Figure 5 represents a type of square, or better said, the caliper for verifying at the same time that a piece is perfectly square and an equal thickness in all its parts, which is necessary, especially for the pieces which one squares with a File.
Marking gauges of iron are of a form a bit similar to that of Fig. 5, except that instead of the returning arm as in square G, their shank is terminated by a built-in point or by one added to the shank with a threaded screw, which is the same, as long as this point is made of hard steel and tempered, especially when one uses it for metals.
As I said above, page 810, Cabinetmakers use the same saws as other Joiners. However, for the works under question here, it is good that these saws, if they are the same, be made with a bit more care, and that their blades be tempered, so that they better withstand working hard woods. Since tempered saws require extreme stiffness, one would do well, instead of a cord/rope [to tighten the bow saw], to put there a rod of iron threaded at one end, to receive a winged nut by means of which on can tighten [tension] the saw blade to the degree that one judges appropriate. See Figs. 7, 11, 13 & 14.
It is necessary to take care that the bottom of this rod (whether of iron or of copper) be of a squared form, as well as the top section found immediately after the threading, so that it does not turn when tightening the winged nut. It is even good to fit the end of the arm of the saw, Fig. 11, with an iron plate which is pierced with a square hole through which passes the rod, as one can see in this figure.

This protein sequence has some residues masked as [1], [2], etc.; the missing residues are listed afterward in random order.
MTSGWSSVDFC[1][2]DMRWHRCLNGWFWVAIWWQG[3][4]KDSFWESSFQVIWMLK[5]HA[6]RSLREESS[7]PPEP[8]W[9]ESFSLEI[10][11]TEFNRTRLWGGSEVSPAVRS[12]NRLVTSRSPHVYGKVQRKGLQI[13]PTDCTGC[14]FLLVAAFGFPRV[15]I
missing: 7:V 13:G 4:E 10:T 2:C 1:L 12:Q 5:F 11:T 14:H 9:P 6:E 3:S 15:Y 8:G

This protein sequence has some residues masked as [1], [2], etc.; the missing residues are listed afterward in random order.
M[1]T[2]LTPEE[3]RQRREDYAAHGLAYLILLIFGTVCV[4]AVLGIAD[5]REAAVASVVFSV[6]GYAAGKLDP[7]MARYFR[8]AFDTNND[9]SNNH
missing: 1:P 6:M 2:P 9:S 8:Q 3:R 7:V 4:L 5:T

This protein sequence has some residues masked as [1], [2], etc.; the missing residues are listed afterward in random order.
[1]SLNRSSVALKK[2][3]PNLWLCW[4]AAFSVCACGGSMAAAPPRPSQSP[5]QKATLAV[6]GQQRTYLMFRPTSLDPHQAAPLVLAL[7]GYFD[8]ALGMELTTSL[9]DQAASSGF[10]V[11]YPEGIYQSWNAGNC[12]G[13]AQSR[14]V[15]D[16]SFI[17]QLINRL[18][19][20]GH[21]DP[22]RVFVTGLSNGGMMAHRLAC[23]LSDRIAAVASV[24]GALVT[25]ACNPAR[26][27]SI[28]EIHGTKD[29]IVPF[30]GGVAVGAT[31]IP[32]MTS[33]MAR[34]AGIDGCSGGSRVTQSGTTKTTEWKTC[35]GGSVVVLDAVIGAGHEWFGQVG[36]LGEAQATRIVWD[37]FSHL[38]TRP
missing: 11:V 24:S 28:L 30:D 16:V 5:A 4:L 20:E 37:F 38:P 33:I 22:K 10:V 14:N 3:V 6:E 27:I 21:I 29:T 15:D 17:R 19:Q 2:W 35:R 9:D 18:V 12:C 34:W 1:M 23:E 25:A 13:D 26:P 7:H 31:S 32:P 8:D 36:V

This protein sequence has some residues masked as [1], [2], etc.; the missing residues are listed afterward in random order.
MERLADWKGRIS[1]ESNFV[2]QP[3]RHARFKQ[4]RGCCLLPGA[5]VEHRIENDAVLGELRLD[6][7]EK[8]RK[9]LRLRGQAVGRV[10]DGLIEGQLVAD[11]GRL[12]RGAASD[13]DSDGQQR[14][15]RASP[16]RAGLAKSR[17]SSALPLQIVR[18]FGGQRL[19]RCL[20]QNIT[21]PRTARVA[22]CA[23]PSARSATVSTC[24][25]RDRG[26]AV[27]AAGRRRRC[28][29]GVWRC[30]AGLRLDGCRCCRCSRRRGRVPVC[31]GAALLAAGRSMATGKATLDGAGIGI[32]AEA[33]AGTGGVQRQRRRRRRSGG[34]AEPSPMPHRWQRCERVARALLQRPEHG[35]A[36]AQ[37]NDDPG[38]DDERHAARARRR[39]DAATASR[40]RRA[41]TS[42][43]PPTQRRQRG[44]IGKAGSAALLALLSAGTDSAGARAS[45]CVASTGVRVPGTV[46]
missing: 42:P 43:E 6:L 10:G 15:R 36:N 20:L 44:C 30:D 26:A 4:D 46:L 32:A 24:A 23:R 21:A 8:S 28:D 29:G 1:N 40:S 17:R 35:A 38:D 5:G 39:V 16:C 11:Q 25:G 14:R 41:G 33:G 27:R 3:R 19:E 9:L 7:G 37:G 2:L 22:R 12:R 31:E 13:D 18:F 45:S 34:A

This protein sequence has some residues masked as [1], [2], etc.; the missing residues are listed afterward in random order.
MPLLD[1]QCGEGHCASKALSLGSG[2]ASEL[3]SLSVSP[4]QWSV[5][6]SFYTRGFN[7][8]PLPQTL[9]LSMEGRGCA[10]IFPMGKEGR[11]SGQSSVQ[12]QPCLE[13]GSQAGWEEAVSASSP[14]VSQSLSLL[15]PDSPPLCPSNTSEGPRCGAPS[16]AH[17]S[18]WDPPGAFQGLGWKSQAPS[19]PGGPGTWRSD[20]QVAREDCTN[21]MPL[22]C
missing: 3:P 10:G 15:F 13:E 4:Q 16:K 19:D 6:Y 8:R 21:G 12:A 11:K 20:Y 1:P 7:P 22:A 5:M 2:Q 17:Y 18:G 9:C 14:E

Figure 6 represents a saw named the English Saw, of which the bow or frame is all iron. This saw is banded by means of a handle, which holds the end of the locking anvil H, which is held there by means of a screw I, a bit like the same manner as the marquetry saw of which is made the description on page 843. These sorts of saws work not only for all the little works, but also for cutting soft metals, like copper, tin, etc., as for the other materials that one uses in cabinetmaking. That is why it is always necessary that their blades be tempered.
Figure 8 represents a tool named a sawing Knife [keyhole saw], which differs from the hand saw (of which I spoke in the first part of my work, page 190) only by the size of the blade and the shape of its handle. This saw is very convenient for the small parts [and places] where one cannot use ordinary saws, and it is good that they are constructed like that represented in Fig. 8, so that one can change the blades when one judges appropriate.